On 15 March 2011 the Minister of Fisheries finally attached her signature to the appeals lodged by unsuccessful applicants in the tuna and swordfish long line fisheries.
The decisions themselves are uncontroversial and appear to be rational and all the rest of it. What does however warrant comment is that the Appeals document published on the DAFF website notes that 7 appeals were lodged (actually there were 8 if one counts the list of appellants further down the document) … in March 2010. That is right, 8 appeals were lodged in March 2010.
In other words, DAFF took 12 months to administer and no doubt “apply their collective minds” to 7 (err 8) appeals. 8 appeals in 12 months amounts to less than 1 appeal a month!
There is less than 2 years to go before the next round of fishing quota allocations in some of the most lucrative and important sectors such as squid, line fish, hake handline, tuna long line, abalone, sharks, etc. In 2005, these sectors contributed about 1900 applications in total. Assuming DAFF more than doubles its efforts and evaluates 2 applications per month, it will take them about 79 years to conclude the application process for just these handful of sectors – there are 22 commercial fisheries, by the way.
We must however warn readers that DAFF has not even yet begun to even evaluate the successes or failure of the 2005 sector specific objectives (generally called an M&E process in industry parlance), let alone considered new policies or begun the consultation process for drafting new policies. It is worth noting that before the final acceptance by Cabinet of the 2005 fishery policies, the policy development process had commenced shortly after the finalisation of the 2001/2002 medium term rights allocation process and an independent M&E process on the impact of quota allocations on various sectors.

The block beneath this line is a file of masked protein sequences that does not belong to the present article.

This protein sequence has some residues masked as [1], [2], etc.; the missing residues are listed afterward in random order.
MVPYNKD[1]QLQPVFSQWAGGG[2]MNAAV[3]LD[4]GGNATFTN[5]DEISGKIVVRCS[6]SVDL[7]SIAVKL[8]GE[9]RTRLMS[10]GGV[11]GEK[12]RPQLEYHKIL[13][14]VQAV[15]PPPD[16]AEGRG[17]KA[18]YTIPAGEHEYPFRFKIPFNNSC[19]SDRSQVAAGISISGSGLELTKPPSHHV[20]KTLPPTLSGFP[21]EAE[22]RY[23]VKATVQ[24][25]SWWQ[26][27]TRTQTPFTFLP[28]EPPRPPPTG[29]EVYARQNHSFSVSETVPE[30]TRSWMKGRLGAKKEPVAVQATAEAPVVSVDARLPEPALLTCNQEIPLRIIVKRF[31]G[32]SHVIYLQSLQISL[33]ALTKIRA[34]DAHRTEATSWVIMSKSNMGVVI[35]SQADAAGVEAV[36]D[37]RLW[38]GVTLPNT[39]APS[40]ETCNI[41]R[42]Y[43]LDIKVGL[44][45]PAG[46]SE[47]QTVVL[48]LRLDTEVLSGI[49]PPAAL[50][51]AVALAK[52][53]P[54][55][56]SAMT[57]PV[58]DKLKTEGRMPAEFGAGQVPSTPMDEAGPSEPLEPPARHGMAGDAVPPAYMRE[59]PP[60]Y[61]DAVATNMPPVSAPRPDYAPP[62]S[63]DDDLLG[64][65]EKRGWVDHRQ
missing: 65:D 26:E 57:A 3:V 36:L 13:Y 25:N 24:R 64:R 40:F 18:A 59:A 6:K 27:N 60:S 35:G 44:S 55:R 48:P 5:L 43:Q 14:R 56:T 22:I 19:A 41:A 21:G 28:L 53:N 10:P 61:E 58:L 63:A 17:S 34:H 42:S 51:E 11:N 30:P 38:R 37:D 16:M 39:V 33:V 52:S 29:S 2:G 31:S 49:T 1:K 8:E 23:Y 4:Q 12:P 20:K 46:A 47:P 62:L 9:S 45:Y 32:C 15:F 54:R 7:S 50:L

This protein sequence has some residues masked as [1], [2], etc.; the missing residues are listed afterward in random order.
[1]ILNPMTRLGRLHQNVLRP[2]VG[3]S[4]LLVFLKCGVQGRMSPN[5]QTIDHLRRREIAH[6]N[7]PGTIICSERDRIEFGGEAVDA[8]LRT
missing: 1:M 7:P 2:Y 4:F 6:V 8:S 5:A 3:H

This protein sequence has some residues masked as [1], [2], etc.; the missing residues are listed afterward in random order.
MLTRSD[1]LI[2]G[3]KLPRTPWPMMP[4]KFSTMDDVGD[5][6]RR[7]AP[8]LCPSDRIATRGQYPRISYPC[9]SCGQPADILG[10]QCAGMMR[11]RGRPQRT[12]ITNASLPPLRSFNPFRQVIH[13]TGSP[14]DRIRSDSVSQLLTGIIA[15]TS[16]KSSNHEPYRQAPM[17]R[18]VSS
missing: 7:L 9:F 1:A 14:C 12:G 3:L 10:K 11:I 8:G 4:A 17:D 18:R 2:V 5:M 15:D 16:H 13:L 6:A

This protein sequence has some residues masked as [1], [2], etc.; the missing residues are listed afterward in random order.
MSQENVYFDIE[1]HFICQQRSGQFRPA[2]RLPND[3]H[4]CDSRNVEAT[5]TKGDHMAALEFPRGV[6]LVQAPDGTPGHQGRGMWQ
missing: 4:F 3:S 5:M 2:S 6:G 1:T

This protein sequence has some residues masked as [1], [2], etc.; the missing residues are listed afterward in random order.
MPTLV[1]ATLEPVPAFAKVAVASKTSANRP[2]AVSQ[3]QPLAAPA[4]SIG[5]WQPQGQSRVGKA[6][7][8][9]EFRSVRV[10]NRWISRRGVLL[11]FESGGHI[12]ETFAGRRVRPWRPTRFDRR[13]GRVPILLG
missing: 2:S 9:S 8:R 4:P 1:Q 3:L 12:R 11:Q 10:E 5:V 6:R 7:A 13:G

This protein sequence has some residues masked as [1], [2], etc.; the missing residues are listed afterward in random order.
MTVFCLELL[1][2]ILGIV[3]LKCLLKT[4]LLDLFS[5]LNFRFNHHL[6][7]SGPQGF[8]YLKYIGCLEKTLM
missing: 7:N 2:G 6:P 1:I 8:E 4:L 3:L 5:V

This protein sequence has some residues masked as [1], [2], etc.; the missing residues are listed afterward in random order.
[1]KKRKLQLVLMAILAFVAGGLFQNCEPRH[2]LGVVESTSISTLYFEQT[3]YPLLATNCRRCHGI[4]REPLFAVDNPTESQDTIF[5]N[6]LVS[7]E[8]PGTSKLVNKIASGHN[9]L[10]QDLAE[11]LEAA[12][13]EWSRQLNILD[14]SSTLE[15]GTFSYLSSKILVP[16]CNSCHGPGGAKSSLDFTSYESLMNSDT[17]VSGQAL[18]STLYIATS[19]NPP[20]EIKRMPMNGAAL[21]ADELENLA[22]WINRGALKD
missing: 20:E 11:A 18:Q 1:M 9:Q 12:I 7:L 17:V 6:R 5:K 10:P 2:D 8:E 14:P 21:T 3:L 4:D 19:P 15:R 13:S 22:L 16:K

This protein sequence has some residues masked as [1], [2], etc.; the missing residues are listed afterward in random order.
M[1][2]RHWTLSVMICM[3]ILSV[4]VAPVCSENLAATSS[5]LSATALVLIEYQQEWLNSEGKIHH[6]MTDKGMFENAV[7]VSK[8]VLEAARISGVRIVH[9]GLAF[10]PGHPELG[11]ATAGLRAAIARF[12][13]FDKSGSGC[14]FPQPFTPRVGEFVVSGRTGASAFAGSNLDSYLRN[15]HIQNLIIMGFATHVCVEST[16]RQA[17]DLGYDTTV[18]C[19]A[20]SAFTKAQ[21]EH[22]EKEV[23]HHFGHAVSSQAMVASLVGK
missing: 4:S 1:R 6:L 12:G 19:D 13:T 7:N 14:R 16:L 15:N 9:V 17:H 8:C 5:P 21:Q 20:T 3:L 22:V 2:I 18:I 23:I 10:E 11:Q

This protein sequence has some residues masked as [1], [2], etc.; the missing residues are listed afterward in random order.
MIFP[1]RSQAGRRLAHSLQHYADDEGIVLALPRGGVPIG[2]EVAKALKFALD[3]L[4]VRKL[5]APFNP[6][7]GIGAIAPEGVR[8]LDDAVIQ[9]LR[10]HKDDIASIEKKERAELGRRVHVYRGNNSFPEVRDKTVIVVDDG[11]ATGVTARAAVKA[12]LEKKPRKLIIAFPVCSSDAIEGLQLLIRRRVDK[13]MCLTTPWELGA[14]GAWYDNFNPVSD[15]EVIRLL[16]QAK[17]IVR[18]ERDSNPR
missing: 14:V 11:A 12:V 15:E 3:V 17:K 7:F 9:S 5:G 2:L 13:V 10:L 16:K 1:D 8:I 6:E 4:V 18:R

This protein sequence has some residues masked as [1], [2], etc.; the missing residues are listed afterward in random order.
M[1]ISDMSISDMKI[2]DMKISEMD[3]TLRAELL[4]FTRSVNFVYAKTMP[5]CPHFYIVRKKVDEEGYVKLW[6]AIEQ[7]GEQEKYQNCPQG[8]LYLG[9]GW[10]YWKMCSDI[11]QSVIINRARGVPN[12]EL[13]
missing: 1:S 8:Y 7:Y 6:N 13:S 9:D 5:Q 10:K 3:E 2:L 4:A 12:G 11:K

There are two possible scenarios as to what DAFF will do come the next allocation process. The first is what they did with the oyster and mussel sectors – nothing and simply allowed the fishing rights to lapse and then mismanage the sectors via “exemptions” – a euphemism for extreme laziness and/or gross incompetence. Of course both sectors, if managed well could have contributed immensely to the development of small-scale or artisinal fishers as stated in the policy objectives for both sectors. But of course those developmental objectives are no match for gross incompetence and populist rhetoric and propaganda which take little effort and no intelligence of course.
The second option (equally as likely as the first, I must admit) is that fishing rights will simply be reallocated in a mad panic for a minimal period to address the “challenges” they will no doubt allude to when the time comes.